Nearly half of surveyed manufacturing executives lack confidence their assets are protected from cyber and other external threats, according to a new study from Deloitte and the Manufacturers Alliance for Productivity and Innovation.

The study, Cyber Risk in Advanced Manufacturing, indicates nearly 40% of surveyed manufacturing companies were affected by cyber incidents in the past 12 months, and 38% of those indicated cyber breaches resulted in damages in excess of $1 million.

us-manu-cyber-risk-in-advanced-manufacturing-1Motives, Means of Attack

Respondents noted the top motives of cyber attacks to be financial theft, intellectual property theft, and targeted attacks on senior executives for financial gain or access to company strategies or investments.

These manufacturers reported that in the past 12 months, the highest number of incidents originated within the organization (46%), while 39% came from external sources, and 15% originated from vendors and business partners.

Top threats arising from within the organization include phishing/pharming (32%), direct abuse of information technology systems (25%), errors/omissions (26%), and use of mobile devices (24%).

Intellectual Property: the Number One Risk

Intellectual property can constitute more than 80% of a company’s value according to Ocean Tomo’s Intangible Asset Market Value Study, published in 2015.

In that study, 36% of manufacturing executives said that intellectual property tops the list of data protection concerns, followed by consumer data (32%) and accidental disclosure of personal information (29%).

In addition, significant and increasing concern exists around more sophisticated state-sponsored attacks on intellectual property.

Preventive and detective data protection strategies can help companies secure their data from the inside out and capture the value of their investments in intellectual property.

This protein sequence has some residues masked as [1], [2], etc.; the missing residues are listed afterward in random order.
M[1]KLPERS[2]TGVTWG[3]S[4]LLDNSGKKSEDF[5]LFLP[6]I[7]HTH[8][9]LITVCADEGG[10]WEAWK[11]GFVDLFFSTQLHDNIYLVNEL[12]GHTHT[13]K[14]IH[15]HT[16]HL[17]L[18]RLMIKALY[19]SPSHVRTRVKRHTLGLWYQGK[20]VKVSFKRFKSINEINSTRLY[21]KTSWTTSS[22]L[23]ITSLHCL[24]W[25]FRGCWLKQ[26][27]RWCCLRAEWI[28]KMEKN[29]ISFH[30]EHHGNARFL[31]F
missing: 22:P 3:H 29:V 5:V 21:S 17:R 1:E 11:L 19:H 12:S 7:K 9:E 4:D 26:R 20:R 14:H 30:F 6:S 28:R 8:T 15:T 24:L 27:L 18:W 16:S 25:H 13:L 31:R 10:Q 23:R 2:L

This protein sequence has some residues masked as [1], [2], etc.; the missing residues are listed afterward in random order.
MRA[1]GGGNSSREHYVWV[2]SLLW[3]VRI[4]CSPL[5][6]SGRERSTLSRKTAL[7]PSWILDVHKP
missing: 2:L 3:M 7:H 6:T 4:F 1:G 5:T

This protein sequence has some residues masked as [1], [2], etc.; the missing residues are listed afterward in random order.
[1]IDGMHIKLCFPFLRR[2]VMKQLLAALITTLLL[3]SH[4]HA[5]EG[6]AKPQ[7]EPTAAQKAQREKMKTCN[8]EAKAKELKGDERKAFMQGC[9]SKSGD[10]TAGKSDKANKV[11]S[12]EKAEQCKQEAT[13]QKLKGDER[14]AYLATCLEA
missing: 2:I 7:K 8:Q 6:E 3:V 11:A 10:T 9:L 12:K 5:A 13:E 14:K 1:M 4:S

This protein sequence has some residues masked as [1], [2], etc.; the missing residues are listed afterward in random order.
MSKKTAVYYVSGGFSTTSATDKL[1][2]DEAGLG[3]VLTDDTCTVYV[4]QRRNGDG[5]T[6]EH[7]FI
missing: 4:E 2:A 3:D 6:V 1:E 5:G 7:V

Cyber Risk on the Shop Floor

Industrial control systems operate highly automated manufacturing processes where employee safety, environmental protection, and operational efficiency are of paramount importance.

Yet, 50% of surveyed companies indicate they perform vulnerability testing for industrial control systems less than once a month, and 31% have never done an assessment.
These are essential tools for identifying and mitigating cyber risks on the shop floor and clarifying organizational responsibilities between IT and operational technology employees.

By implementing technologies to provide automated 24/7 cyber threat monitoring, manufacturers can become more vigilant in protecting critical manufacturing operations.

“To date, many companies have attempted to isolate the networks associated with their industrial control systems with an air gap, essentially a physical barrier between the industrial control systems networks, enterprise networks, and the internet,” says Sean Peasley, partner, Deloitte & Touche LLP and cyber risk services consumer and industrial products leader.

“However, if they haven’t actually tested the accessibility of these systems, they can miss hidden access points that could be vulnerable to attack.

An air gap strategy is also contrary to industry trends in digital manufacturing, which are designed to generate cost-savings, automation, and efficiency benefits.”

Connected Products, Exponential Risks

Increasing reliance on technology-enabled connected products brings a new set of risks to manufacturers.

Among executives surveyed, 45% said their organization uses mobile applications and 35% cited sensor controls.

However, 40% of respondents said they have not yet incorporated connected products into the company’s cyber incident response plan.

Planning ahead before a breach occurs—so the entire organization is prepared to respond and quickly neutralize threats—can help companies become more resilient.

Leading companies design security into connected products and integrate them into the cyber program from the start.

This is important because 76% of companies surveyed transmit product data using Wi-Fi, and 52% reported that their connected products store and/or transmit confidential data, including Social Security and banking information.